I knew immediately after writing my Mother’s Day post I had to write one for Father’s Day, and as Rick said, the pressure was on to make this one just as good. It’s not hard to please my dad, though. He loves absolutely everything I give him. Each time I see him, he points out how much he enjoys the gifts I’ve given him over the years: the watch for Christmas, the Chicago shirt for his birthday, the Kindle for Christmas a few months ago that he can’t stop raving about. It’s rare to see someone so honestly and thoroughly enjoy the tokens of your feelings for him.
My dad had an unusual childhood; his mother died in childbirth, his first stepmother died when he was 5 and his second stepmother was not what you’d call maternal. Despite all of that upheaval, my dad is one of the kindest and most loving people I know. He has a huge heart, and he will call me to say “I just wanted to hear your voice.” He is unfailingly kind and loves to meet new people. He can find something in common with almost everyone.
He grew up in Chicago and left as a young man because he couldn’t stand the traffic. Lucky for me that he did, and that in the mid-1960s he married my mom. When they met he was working at a newspaper, and did that for about 10 more years before discovering the non-familial love of his life: aviation. He became a charter pilot, and flew people like Hillary Clinton, Bobby Knight and Pete Dye. He also flew organ transplant teams. He worked odd hours and was sometimes gone for birthdays and holidays, but he never forgot us, and would often bring back gifts from his travels.
My mom was the one who sang to us, but my dad was the one who read bedtime stories. We read the Berenstain Bears, the Serendipity books, Bill Peet and the American Girl books. Peet is a delightfully quirky author and artist, and to this day my dad and I are especially fond of one book called “Eli,” about a clumsy lion who says his fastest speed is “lumpity clumpity.” My dad has a great voice, and long after we could read for ourselves we would ask him to do it for us.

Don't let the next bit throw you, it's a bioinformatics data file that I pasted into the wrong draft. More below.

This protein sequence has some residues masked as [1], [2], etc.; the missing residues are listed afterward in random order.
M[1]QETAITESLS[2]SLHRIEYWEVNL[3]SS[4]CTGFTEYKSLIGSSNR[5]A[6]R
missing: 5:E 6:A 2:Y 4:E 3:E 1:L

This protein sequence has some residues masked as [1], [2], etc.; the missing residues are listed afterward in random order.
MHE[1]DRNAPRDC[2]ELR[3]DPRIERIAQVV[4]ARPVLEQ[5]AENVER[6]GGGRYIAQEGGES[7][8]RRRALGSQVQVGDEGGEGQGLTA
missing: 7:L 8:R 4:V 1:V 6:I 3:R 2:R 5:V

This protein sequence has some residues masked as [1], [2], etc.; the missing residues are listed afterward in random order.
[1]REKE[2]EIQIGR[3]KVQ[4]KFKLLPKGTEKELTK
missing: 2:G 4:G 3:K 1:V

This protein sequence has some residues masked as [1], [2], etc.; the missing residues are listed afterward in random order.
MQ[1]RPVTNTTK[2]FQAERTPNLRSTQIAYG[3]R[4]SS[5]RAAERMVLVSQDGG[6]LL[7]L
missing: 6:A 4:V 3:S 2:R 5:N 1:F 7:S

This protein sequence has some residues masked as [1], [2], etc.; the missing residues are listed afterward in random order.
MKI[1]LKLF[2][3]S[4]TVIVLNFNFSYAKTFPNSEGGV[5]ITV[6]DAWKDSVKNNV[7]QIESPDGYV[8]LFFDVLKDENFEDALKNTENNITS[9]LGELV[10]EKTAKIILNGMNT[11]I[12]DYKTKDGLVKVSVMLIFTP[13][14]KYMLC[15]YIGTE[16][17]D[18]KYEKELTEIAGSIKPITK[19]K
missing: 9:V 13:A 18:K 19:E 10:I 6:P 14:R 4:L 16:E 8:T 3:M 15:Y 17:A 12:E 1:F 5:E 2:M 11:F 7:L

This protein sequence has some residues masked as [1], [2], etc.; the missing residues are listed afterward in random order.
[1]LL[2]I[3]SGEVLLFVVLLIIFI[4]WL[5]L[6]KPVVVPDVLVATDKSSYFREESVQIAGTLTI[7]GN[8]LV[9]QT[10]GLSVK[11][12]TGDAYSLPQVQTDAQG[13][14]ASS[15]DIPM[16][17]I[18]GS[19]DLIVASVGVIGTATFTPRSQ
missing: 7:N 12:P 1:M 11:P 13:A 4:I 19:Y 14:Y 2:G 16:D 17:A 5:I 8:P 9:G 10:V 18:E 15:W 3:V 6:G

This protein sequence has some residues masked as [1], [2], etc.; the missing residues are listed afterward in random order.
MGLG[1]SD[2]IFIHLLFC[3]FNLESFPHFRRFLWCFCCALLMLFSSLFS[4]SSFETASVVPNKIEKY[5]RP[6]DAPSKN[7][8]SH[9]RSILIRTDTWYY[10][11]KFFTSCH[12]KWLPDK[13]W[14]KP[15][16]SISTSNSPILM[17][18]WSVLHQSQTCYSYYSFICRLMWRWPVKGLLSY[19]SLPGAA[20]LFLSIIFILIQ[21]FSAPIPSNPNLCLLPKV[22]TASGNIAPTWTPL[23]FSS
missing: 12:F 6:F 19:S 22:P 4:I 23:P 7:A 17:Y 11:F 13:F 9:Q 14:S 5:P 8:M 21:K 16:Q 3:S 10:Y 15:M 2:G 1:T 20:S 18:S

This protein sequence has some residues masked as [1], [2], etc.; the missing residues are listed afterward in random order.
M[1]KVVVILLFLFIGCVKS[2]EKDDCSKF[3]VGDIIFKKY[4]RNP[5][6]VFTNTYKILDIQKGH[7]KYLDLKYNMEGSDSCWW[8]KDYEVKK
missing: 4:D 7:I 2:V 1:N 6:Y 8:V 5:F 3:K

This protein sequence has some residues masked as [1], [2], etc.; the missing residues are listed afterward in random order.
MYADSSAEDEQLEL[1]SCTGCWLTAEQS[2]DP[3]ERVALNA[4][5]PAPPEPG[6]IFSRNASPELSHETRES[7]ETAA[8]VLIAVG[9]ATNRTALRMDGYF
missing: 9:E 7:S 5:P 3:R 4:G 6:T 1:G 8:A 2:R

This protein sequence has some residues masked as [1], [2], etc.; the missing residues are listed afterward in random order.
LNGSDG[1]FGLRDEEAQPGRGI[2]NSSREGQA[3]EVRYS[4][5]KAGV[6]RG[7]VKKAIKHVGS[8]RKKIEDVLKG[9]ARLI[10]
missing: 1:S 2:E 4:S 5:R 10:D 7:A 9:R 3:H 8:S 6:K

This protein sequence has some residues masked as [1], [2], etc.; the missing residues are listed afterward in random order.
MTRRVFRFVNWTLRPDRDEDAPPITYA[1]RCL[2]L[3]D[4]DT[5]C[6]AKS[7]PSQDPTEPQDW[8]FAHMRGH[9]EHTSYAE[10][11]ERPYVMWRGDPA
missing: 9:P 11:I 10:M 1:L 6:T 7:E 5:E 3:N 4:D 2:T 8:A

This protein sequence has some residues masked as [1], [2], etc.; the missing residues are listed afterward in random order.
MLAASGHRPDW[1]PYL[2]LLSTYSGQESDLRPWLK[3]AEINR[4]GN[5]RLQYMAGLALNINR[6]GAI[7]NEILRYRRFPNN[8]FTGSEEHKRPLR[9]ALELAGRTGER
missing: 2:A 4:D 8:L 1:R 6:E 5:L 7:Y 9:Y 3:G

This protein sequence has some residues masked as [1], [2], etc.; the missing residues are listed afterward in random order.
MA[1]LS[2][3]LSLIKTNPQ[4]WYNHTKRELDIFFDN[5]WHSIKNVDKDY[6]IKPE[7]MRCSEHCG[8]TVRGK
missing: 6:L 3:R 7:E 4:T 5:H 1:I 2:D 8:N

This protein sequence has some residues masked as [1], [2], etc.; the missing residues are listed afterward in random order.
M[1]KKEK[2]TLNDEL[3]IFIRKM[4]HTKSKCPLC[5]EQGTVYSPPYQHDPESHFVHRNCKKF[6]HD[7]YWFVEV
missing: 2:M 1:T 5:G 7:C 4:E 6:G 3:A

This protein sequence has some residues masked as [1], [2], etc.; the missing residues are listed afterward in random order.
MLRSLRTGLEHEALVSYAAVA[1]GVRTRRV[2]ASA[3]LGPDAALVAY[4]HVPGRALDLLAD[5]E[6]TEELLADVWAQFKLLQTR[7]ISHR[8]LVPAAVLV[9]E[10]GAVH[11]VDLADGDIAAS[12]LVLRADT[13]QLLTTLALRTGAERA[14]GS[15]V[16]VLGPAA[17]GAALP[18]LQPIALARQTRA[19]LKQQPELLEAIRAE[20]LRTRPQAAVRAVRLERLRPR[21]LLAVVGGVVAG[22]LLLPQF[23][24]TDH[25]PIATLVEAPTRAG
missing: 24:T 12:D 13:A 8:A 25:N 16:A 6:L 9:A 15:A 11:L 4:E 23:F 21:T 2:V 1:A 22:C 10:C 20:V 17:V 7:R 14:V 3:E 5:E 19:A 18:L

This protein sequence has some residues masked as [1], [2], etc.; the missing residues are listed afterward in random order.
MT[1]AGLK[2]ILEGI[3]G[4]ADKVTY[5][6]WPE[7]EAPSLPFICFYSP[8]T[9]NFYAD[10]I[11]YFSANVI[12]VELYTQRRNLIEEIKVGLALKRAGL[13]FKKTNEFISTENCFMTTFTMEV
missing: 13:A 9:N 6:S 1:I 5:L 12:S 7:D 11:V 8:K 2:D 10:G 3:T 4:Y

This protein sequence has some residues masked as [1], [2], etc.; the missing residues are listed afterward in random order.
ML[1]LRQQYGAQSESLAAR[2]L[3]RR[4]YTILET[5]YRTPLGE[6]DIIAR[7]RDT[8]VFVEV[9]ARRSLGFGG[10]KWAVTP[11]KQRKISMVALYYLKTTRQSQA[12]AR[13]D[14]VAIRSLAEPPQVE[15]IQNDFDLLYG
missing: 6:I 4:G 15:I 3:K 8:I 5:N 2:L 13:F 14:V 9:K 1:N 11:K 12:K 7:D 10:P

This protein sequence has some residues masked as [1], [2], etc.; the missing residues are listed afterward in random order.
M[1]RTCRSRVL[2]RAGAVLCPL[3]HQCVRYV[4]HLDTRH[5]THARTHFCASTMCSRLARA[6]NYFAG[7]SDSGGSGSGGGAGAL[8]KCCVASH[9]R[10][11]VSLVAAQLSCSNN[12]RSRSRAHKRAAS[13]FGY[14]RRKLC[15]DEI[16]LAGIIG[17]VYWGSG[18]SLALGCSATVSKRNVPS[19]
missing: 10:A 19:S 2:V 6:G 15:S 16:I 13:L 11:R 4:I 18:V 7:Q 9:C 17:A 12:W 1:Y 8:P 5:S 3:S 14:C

Both of my parents love to read, but my dad is the one who collects books. He has a huge personal library with authors ranging from Lois McMaster Bujold to Charles Dickens to Dean Koontz to Patrick O’Brien to Lawrence Block to David McCullough to Sue Grafton to Mark Twain. One of his favorite subjects is the Civil War. All of his reading developed an intelligence that my family was convinced would win him a fortune if he ever consented to appear on “Jeopardy!”, one of our favorite shows to watch when I was growing up.
I was pretty sick as a child with complications from asthma, and my dad would listen to hear if I was coughing in the night, then get up with me to administer the noisy breathing treatments. He also took me to my specialist’s office in the state capital, an hour away. After the appointments, we would have lunch, and depending on which clinic we went to, we would either visit a bookstore or wander through a gift shop. The first Barnes & Noble I ever went to was with my dad after a doctor’s appointment. Not only was browsing bookstores one of our favorite things to do together, it was a regular outing for the whole family. We would often go out to dinner — my dad’s idea of cooking — and afterward stop by the Little Professor, or Book World.
My dad has always loved music, and for several years after my mom gave him a trombone as a Christmas present (he had played one in the Army band in the ’50s), he took weekly lessons. He loved to wail on his horn, and I was happy he enjoyed it so much, though it was tempered by the fact his practice area was directly beneath my bedroom. He is a jazz aficionado, and I’ve always been sad that was one interest that none of us kids shared with him. He also has a weakness for romantic comedies, and he can never resist watching movies like “The American President,” “Notting Hill” or “While You Were Sleeping” when he comes across them on TV, even though he’s seen them dozens of times.
My dad takes pride in all of my accomplishments, and recently when we say goodbye on the phone he’s started saying, “Organize those Obama supporters.” Like my mom, he is always ready to give me his help and support; when I ask for a favor, his response is often, “For you, dear, anything.”
He has had a lot of health problems in the last few years, starting with a stroke and including a heart attack, quadruple bypass surgery and dialysis. Any one of those things could have killed him, and I am eternally grateful that he is still with us. I have tried to appreciate each moment with him, and I have savored some of the especially significant ones: diving off a pier at our favorite vacation spot. Attending a Purdue basketball game. Touring my hometown together so he could point out where relatives used to live. I will never be ready to lose him, and not because he thinks I can do no wrong, but because of everything I’ve listed here. This is another occasion when I won’t be with him in person, but we’ll talk and maybe Skype later so I can say:
I love you, Dad. Thanks for everything.